A look back at the Washington-Colorado Varlamov trade

7 Comments

The Colorado Avalanche raised some eyebrows last summer when they acquired goaltender Semyon Varlamov from the Washington Capitals for their 2012 first round pick and a second round pick in 2012 or 2013. Colorado was taking a huge risk, not just because Varlamov was young and still largely unproven, but because the Avalanche were coming off a 68-point campaign and that first round pick could end up being very valuable.

It might be several years before we know who won this trade, but the Avalanche can at least breathe a sigh of relief: the nightmare scenario did not happen. While the Avalanche will participate in the draft lottery, they are currently projected to hand the Capitals the 11th overall pick. If they win the lottery, then Colorado can only move up to the seventh pick. Either way, Washington is getting a great pick and it’s a net gain when you consider that the Capitals grabbed Varlamov with the 23rd overall pick in 2006. Plus, there’s still the second rounder that Colorado owes Washington.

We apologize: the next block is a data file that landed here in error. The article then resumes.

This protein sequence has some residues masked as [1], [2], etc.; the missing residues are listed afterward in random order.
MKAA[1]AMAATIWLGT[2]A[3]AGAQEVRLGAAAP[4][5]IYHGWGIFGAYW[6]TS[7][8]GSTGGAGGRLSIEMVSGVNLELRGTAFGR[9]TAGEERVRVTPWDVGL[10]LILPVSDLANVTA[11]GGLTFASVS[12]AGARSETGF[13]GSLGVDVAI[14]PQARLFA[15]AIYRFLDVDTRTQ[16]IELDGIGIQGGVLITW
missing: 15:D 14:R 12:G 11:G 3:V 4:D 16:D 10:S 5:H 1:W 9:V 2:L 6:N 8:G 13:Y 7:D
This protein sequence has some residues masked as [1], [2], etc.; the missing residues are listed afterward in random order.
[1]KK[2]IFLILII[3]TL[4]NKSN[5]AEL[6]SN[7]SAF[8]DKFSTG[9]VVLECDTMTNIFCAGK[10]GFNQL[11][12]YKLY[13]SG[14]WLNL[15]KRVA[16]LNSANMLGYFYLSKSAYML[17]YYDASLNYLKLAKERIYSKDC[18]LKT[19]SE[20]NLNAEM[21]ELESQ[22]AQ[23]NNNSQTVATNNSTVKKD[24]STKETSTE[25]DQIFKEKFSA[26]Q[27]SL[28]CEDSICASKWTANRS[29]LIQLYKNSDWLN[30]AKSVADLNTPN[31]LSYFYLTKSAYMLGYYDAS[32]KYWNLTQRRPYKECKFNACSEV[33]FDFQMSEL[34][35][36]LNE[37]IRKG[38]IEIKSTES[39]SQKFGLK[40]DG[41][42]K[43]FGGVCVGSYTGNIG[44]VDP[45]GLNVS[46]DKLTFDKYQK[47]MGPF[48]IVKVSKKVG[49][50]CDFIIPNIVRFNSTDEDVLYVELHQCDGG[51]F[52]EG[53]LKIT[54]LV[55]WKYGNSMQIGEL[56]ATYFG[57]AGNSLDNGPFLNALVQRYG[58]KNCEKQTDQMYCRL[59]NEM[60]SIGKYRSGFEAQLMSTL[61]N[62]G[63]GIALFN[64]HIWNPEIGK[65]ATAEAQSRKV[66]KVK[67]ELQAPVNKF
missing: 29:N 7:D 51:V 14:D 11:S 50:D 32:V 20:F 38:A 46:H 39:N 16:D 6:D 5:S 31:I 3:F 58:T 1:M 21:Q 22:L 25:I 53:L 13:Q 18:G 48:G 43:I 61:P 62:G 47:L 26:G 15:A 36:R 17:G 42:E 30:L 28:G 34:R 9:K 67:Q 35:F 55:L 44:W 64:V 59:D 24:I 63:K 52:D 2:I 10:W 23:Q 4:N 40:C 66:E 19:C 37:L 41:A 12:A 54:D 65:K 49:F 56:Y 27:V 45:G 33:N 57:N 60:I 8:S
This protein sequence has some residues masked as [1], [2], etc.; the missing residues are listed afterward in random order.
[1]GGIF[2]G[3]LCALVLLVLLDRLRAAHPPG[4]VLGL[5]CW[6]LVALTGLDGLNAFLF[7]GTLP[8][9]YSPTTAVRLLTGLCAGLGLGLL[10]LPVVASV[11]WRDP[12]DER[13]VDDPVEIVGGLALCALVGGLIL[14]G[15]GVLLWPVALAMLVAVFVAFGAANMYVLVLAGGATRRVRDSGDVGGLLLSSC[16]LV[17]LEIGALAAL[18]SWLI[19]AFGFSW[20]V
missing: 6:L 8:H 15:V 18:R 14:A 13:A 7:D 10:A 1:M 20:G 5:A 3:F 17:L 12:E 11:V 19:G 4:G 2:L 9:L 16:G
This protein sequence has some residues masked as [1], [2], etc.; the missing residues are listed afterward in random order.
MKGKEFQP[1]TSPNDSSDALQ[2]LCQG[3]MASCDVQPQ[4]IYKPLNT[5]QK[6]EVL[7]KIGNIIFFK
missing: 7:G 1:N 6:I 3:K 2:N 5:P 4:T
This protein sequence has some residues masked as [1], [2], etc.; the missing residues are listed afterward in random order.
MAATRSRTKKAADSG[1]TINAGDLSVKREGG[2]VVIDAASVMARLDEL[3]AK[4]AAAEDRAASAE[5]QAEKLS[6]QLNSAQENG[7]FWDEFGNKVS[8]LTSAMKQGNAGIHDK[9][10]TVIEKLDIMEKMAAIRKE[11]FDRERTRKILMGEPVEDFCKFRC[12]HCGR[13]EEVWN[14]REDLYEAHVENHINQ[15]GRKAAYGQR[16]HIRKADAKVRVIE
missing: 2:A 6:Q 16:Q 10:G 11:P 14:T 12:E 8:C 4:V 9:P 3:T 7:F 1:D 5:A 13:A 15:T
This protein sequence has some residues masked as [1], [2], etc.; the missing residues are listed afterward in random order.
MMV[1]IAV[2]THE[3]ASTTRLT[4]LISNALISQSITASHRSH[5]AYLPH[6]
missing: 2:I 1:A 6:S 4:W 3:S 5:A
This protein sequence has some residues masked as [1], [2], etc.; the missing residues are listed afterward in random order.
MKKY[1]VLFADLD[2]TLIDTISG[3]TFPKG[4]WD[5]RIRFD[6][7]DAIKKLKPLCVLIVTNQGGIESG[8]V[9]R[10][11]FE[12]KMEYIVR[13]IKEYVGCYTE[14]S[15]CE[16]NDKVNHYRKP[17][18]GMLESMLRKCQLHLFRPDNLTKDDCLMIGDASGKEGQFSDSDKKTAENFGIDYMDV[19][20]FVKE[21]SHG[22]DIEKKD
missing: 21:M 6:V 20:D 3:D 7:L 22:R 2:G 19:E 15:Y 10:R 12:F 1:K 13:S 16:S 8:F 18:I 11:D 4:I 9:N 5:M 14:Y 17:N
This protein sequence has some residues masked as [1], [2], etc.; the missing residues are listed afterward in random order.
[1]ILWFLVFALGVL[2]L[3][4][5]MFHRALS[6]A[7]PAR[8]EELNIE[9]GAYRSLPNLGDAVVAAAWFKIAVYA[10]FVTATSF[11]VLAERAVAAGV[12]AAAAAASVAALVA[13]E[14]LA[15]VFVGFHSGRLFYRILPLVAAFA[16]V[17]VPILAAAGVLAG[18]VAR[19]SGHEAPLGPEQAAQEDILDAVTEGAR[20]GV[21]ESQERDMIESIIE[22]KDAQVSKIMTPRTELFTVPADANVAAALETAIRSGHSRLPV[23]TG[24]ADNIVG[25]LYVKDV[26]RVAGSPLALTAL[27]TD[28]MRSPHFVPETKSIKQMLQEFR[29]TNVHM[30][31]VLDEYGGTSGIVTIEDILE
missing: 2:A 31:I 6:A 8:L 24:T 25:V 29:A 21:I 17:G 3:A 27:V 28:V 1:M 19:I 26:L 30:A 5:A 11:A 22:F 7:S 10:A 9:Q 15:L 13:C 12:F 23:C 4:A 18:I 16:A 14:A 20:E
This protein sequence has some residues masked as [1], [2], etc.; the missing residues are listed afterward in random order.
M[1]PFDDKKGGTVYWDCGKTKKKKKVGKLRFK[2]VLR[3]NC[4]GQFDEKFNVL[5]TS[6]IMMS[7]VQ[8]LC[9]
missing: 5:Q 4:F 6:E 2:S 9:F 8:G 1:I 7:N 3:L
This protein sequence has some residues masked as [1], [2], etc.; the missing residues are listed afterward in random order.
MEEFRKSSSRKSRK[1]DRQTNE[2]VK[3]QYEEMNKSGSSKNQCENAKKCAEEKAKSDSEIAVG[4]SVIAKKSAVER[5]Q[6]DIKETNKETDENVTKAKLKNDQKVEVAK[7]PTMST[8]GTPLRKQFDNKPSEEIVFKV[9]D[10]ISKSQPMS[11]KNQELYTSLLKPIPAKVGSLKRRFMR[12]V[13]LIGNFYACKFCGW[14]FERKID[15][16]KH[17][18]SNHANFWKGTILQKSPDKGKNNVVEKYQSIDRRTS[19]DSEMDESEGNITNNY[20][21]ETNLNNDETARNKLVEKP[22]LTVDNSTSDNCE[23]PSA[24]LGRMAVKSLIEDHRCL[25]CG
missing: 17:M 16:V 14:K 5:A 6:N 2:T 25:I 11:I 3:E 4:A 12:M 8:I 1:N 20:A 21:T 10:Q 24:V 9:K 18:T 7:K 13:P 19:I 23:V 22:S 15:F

All the same, this isn’t shaping up to be a repeat of the Phil Kessel trade between Toronto-Boston which led to the Bruins getting, amongst other players, Tyler Seguin with the second overall pick in the 2010 NHL entry draft.

The other factor that makes this trade bearable for Colorado is that, so far, Varlamov has worked out. Varlamov certainly went through a rough patch and at one point it even looked like Jean-Sebastien Giguere might claim the starting job, but Varlamov worked through it and was dominant in the second half of the season. It looks like Varlamov could be the Avalanche’s top goaltender for years to come.

We’ll have to wait and see what the future holds for Varlamov and what becomes of the players the Capitals’ draft with Colorado’s picks, but for now, it looks like it might end up being a win-win trade for these two squads.

Agent says Kucherov blasted Bolts out of frustration from missing playoffs